End Notes: The Man From Minnesota

September marks the centenary of the birth of F. Scott Fitzgerald. The thought of the writer who became all but identified with flaming youth and the roaring ’20s as a hundred years old rattles the imagination. When he died in 1940, at the age of 44, Fitzgerald seemed to have outlived his material and to have been reduced to the role of hack writer on the fringes of the Hollywood establishment. Not even his friends would have imagined that he would emerge as the most important American writer of his generation.

Of course it would be Hemingwayesque to rank the writers of the ’20s and ’30s as if they were contenders for the heavyweight championship. One need not disparage Faulkner and Hemingway and dos Passos and Lather in order to notice that Fitzgerald seems to have transcended the limitations of his times more surely than they.

Fitzgerald became what the Australians call a retired Catholic. He and Zelda Sayer married in the sacristy of St. Patrick’s and their daughter was baptized in St. Paul, but there is not much evidence of anything like an ordinary Catholic life on his part.

I have sometimes thought that Fitzgerald was a “Kennedy Catholic” before the time. Although he went to a now-defunct Catholic prep school it was the Princeton from which he never graduated that conferred on him his surface scale of values. The influence of Edmund Wilson, ever jealous, often malignant, prompted Fitzgerald to mock his own origins. Under the influence of Shane Leslie and the priest to whom he dedicated his first novel there was an effort to acquire a Catholic sensibility. But Princeton prevailed. Yet somehow he was Catholic to the soles of his feet and it comes out again and again in the writing.

The most striking thing about Fitzgerald as a moralist was his ability to gain imaginative distance from the forces that drove his own life. He had a mad American appetite for money and fun and social ascendancy, and all of these are coldly analyzed and condemned in his work. “The victor belongs to the spoils,” in the mordant motto of The Beautiful and the Damned. His very style exhibits this duality, combining even in the same sentence lyricism and matter-of-factness. Pervading it all was the continuing hunger for that which the singular objects of appetite cannot give. He associates this with the past of the country and doubtless with his own past, too: “So we beat on, boats against the current, borne back ceaselessly into the past.”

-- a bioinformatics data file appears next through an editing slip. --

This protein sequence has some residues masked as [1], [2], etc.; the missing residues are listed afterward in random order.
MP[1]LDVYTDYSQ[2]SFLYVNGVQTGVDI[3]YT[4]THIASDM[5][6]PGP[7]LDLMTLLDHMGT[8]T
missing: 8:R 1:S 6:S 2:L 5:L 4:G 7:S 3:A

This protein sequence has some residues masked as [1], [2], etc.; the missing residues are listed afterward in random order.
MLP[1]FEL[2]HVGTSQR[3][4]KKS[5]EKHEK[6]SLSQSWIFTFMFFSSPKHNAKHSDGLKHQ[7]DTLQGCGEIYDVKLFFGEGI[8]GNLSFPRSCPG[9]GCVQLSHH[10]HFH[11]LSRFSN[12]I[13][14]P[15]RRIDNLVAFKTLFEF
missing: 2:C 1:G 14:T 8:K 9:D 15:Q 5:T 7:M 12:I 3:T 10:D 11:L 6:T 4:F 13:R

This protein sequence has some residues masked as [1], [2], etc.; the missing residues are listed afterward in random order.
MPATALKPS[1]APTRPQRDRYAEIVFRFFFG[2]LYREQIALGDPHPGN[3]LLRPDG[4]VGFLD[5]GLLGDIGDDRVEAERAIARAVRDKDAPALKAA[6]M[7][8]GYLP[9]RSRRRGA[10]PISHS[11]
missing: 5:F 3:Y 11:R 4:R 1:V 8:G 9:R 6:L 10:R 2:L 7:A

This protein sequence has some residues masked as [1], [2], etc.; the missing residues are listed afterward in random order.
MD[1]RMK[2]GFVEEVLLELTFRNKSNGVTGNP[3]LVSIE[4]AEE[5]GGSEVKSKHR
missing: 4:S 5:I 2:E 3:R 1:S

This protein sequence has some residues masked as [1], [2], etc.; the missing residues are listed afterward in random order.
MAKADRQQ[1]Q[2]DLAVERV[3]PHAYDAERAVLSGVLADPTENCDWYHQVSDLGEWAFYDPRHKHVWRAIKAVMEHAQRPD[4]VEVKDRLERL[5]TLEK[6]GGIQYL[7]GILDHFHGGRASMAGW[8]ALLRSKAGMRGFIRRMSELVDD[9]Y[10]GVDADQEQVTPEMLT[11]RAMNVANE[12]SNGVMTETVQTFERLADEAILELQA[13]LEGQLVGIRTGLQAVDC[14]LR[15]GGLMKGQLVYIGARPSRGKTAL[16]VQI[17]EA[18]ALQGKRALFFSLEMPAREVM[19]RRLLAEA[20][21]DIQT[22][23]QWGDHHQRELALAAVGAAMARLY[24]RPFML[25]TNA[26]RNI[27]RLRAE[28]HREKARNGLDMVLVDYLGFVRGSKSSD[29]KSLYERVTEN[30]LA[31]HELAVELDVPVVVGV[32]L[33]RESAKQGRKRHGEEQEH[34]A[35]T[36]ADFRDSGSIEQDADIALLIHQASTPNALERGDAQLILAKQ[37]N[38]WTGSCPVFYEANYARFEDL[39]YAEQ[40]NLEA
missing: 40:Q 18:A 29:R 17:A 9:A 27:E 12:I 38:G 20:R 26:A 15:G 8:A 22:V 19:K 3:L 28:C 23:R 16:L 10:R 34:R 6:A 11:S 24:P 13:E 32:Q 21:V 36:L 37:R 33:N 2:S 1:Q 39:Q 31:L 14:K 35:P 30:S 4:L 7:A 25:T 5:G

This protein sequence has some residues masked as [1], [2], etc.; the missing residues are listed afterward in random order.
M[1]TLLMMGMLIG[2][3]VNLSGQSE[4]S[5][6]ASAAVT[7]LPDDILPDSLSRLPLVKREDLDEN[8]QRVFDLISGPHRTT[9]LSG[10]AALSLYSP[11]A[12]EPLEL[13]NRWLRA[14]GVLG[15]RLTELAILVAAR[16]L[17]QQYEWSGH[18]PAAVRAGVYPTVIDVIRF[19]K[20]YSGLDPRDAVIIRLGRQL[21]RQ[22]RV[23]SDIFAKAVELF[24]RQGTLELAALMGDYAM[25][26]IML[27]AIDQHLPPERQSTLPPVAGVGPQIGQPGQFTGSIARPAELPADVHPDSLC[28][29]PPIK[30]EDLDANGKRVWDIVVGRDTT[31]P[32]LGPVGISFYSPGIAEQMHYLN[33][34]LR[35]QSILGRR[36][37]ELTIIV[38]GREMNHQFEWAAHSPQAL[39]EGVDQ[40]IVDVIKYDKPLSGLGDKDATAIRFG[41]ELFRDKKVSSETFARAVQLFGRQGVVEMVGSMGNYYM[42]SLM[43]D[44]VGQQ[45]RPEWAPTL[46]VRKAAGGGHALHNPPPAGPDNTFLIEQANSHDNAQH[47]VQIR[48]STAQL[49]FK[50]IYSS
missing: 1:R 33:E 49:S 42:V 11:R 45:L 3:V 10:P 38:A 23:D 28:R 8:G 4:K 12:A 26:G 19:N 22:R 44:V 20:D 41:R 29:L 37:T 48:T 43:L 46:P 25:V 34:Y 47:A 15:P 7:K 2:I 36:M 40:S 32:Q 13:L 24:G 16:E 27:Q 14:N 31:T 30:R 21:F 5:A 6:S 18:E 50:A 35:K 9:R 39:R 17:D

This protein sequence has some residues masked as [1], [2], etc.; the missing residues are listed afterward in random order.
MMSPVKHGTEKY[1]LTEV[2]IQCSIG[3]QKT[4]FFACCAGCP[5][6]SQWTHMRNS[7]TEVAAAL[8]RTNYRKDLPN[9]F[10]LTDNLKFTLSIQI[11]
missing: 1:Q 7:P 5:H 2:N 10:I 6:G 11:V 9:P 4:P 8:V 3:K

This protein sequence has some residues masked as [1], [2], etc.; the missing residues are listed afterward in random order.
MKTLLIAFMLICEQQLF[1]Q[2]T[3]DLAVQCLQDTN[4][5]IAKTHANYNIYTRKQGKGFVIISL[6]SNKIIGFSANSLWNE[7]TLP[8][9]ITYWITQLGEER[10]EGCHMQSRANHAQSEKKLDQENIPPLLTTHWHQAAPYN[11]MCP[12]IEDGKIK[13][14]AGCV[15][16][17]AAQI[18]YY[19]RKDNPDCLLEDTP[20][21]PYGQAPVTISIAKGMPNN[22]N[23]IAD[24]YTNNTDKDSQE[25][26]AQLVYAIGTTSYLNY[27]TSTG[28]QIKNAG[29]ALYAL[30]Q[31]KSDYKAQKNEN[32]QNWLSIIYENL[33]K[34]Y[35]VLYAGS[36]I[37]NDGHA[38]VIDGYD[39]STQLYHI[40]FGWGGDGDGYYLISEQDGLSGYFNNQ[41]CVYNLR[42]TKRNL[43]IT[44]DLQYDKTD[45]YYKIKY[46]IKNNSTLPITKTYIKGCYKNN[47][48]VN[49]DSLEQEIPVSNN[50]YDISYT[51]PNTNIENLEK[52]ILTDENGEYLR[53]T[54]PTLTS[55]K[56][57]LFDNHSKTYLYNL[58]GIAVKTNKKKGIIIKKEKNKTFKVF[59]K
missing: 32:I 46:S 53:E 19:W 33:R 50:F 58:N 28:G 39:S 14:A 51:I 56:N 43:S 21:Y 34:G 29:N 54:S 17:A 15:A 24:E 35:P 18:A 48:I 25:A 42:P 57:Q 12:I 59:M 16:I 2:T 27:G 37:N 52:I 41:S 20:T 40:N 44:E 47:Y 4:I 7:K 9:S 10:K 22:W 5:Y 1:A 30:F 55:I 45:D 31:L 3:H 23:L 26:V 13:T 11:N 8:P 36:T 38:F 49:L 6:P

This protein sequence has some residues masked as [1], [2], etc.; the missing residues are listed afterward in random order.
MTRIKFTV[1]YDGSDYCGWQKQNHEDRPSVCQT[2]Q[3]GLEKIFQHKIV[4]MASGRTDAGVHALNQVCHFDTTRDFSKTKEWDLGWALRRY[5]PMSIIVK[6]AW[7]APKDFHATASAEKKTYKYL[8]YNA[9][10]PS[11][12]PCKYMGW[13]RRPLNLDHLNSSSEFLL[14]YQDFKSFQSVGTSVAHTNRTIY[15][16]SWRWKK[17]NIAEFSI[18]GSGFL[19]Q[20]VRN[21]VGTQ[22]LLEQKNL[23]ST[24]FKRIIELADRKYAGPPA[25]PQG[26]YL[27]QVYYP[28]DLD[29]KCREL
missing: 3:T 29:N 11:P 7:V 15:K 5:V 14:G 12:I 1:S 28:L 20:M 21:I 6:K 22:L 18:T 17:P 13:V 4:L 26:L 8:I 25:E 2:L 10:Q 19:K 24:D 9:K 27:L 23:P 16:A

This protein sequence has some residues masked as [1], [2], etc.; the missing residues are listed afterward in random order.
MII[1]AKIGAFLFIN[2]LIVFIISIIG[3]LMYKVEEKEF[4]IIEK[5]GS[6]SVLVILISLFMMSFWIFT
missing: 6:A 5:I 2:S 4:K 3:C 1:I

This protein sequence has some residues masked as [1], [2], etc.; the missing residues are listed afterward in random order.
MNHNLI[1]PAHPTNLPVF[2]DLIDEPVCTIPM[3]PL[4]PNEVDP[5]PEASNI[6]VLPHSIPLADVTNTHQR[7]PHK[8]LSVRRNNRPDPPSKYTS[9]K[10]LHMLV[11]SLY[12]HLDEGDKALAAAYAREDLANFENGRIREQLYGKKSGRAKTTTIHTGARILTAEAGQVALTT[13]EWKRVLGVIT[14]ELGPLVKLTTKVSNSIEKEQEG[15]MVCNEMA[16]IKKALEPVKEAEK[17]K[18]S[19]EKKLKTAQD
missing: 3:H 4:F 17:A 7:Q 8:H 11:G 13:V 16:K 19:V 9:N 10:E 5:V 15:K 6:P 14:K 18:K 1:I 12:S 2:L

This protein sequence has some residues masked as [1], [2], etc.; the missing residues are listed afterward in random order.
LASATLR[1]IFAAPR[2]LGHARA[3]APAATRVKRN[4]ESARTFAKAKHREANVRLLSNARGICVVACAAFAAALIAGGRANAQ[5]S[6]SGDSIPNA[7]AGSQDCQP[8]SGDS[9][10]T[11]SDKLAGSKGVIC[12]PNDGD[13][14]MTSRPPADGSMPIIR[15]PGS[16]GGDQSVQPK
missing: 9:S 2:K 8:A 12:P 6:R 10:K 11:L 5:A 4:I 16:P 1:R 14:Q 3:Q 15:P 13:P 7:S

I have often wondered why, when his life smashed and his wife went mad and his drinking got out of control, he did not go back to Minnesota and get reoriented. It is not because, as his great contemporary said, you can’t go home again. Very likely we can’t go anywhere else, finally. But there is a Minnesota of the mind and that accompanied Fitzgerald to his premature death in the apartment of his mistress just before Christmas in 1940.

The debt that lovers of American literature owe Matthew Bruccoli is enormous, and this is especially true because of his long devotion to Fitzgerald. A definitive edition of the works of Fitzgerald is appearing from Cambridge University Press, thanks to Bruccoli. And it is thanks to him that we have the best biography, a facsimile edition of the ledger, and all the previously uncollected stories. We must marvel at the sheer industry and output of this allegedly flighty author.

I have recently reread the Pat Hobby stories, written for Esquire for a fraction of his usual fee. Hobby is a failed screenwriter, a con man in the kingdom of con (I will resist saying Condom), improvident, mistrusted, triumphant in his failures. Did Fitzgerald fear that this is what he himself might become? The mastery exhibited in these slight, extremely funny stories was the best exorcism of that fear.

At his death he was engaged in writing what we must now call The Love of the Last Tycoon, A Western. This unfinished book, like Tender is the Night, falls short of his masterpiece, The Great Gatsby, but it is infinitely preferable to shelves of finished novels. And Bruccoli presents us, as he did in his first book on the composition of Tender is the Night, the author at work constructing his story, revising his text, pondering its implications.

F. Scott Fitzgerald, one hundred years old! It boggles the mind. May his literary reputation know many centuries more. And as for him, may he rest in peace.

By

Ralph McInerny was a popular writer, philosopher, and teacher, as well as the co-founder of Crisis Magazine. He passed away on January 29, 2010.

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